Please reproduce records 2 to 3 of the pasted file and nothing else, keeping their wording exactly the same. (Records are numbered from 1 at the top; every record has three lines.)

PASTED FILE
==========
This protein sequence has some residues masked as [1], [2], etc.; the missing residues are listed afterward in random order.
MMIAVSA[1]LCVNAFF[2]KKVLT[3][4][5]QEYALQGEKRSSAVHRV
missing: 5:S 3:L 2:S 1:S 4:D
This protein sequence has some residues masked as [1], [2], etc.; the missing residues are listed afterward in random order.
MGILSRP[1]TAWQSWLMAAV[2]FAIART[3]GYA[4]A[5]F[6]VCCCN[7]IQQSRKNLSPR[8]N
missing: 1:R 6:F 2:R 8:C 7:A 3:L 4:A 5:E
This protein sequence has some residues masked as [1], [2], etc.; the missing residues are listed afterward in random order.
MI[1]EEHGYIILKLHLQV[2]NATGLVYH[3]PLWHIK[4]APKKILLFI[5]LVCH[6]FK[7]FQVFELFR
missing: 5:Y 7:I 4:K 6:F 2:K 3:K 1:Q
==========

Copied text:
This protein sequence has some residues masked as [1], [2], etc.; the missing residues are listed afterward in random order.
MGILSRP[1]TAWQSWLMAAV[2]FAIART[3]GYA[4]A[5]F[6]VCCCN[7]IQQSRKNLSPR[8]N
missing: 1:R 6:F 2:R 8:C 7:A 3:L 4:A 5:E
This protein sequence has some residues masked as [1], [2], etc.; the missing residues are listed afterward in random order.
MI[1]EEHGYIILKLHLQV[2]NATGLVYH[3]PLWHIK[4]APKKILLFI[5]LVCH[6]FK[7]FQVFELFR
missing: 5:Y 7:I 4:K 6:F 2:K 3:K 1:Q